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N. Carolina investigation into questionable donations finds no violation of state finance law

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RALEIGH, North Carolina — An investigation into more than $270,000 in questionable donations to the campaigns of top North Carolina officials from an Oklahoma Internet sweepstakes magnate has found no violations of state campaign finance law.

The N.C. State of Board of Elections released details Wednesday of the agency's two-year investigation into Chase Burns. Elections Director Kim Strach said her staff conducted more than 200 interviews with witnesses and reviewed more than 13,000 documents as part of the probe.

Burns and his wife were among the top donors to North Carolina candidates in 2012, as the industry was lobbying lawmakers to overturn the state's ban on the games.

Advocacy group Democracy North Carolina filed a complaint in 2013 alleging Burns violated state laws against using corporate money for donations.

Court records show the bank account used to issue the checks to the North Carolina candidates received regular transfers directly from accounts tied to Burns' sweepstakes company: International Internet Technologies of Anadarko, Oklahoma. That bank account and others were later seized as part of a criminal investigation into Burns, with prosecutors describing the money as the proceeds of an illegal gambling enterprise.

But state elections investigators determined the checking account was originally opened by Burns in 2005 as a personal savings account. Therefore, Strach concluded, the campaign money flowing to North Carolina politicians from the account should be considered personal contributions.

Members of the elections board expressed frustration Wednesday with ambiguities in state campaign finance laws.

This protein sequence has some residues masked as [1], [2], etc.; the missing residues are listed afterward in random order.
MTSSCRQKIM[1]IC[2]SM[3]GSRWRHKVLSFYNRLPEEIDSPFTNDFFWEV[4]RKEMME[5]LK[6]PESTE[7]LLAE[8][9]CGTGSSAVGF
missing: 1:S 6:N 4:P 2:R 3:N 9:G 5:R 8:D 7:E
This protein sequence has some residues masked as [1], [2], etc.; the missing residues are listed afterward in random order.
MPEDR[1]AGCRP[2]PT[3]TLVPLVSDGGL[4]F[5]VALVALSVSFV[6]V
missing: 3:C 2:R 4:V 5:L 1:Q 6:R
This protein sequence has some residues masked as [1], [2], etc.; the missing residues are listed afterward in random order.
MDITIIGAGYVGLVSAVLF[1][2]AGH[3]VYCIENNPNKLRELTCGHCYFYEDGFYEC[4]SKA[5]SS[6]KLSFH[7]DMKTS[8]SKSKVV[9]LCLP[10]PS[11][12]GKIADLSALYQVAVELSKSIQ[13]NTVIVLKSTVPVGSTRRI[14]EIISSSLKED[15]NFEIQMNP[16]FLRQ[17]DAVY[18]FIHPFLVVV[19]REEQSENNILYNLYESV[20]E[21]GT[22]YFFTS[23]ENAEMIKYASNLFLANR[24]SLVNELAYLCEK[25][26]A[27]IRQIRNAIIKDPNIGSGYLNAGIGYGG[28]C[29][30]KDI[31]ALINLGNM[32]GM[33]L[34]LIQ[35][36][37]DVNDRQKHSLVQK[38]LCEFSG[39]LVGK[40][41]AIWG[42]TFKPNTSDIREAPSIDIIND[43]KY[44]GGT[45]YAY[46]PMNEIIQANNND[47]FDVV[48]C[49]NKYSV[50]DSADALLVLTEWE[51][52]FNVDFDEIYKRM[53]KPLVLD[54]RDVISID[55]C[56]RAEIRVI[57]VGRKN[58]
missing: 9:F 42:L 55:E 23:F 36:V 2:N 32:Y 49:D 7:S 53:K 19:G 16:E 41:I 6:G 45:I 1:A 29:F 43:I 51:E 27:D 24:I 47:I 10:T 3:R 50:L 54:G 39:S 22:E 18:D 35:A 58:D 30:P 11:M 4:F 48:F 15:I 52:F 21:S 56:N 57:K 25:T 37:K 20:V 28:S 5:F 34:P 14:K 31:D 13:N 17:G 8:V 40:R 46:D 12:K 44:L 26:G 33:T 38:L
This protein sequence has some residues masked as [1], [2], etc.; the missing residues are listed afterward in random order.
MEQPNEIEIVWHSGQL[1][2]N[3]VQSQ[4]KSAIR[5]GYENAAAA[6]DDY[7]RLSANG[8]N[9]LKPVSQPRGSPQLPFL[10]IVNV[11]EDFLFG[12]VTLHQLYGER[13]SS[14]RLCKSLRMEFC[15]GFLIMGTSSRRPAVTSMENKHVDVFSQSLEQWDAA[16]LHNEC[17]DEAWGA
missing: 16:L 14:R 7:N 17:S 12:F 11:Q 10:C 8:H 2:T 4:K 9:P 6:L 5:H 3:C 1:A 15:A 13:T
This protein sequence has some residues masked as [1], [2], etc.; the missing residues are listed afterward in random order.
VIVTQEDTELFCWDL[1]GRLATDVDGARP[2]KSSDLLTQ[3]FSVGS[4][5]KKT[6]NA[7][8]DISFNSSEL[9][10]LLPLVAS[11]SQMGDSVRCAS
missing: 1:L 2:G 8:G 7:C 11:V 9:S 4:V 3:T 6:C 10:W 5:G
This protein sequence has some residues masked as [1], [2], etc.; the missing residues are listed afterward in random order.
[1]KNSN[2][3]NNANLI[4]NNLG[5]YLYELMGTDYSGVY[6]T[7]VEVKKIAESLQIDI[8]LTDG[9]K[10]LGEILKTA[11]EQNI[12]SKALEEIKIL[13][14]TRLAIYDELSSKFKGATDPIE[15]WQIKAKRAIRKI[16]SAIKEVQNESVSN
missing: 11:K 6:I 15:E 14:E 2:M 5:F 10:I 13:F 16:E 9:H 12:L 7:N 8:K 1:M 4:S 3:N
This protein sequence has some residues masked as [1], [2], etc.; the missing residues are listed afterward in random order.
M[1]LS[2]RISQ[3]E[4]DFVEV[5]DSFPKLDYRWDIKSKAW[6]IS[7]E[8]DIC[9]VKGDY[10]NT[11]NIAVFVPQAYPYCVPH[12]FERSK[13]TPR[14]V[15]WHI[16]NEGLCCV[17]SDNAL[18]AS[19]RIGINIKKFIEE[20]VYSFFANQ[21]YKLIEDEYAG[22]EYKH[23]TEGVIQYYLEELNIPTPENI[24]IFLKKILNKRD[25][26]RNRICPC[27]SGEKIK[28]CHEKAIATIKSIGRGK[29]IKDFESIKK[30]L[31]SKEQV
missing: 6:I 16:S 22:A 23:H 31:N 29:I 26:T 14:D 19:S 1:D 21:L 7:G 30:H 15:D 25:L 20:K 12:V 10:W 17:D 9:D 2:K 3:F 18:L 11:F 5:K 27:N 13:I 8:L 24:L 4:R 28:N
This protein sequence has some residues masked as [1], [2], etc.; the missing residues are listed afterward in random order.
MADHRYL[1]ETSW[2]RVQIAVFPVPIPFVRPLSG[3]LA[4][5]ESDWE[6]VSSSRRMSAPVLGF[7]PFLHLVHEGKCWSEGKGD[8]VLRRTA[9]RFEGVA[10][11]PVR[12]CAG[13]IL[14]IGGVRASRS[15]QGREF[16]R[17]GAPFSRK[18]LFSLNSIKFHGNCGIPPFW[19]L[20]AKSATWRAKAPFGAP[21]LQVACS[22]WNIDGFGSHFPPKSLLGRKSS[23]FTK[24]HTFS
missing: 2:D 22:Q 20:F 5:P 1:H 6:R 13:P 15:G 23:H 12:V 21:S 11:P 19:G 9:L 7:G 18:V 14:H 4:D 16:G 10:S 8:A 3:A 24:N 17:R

"If I were head of a drug cartel, and I hire a lobbying firm to get heroin legalized and they advise me to contribute to political campaigns, all I have to do is take the proceeds of my heroin sales, put it in my personal account, and from that account I can make campaign contributions," said Elections Board Member Maja Kricker, expressing her disbelief.

Board chairman Josh Howard agreed.

"The laws, as they apply here, appear to be, regrettably or not, making this permissible," said Howard, a lawyer.

A second part of the investigation dealt with how the checks from Burns and other sweepstakes donors were collected and sent to the campaigns.

Investigators found that Burns mailed the checks to Christopher Clifton, an attorney at Winston-Salem based Grace, Tisdale & Clifton. Once Clifton received the checks, he mailed them to Moore & Van Allen, a Charlotte lobbying firm that had hired Pat McCrory before he was elected governor in November, 2012. Then the lobbying firm would mail the checks to the candidates' political committees.

Investigators found that Burns paid $7.8 million to Grace, Tisdale & Clifton and $129,000 to Moore & Van Allen between 2009 and March 2013, when Burns was arrested and his accounts frozen.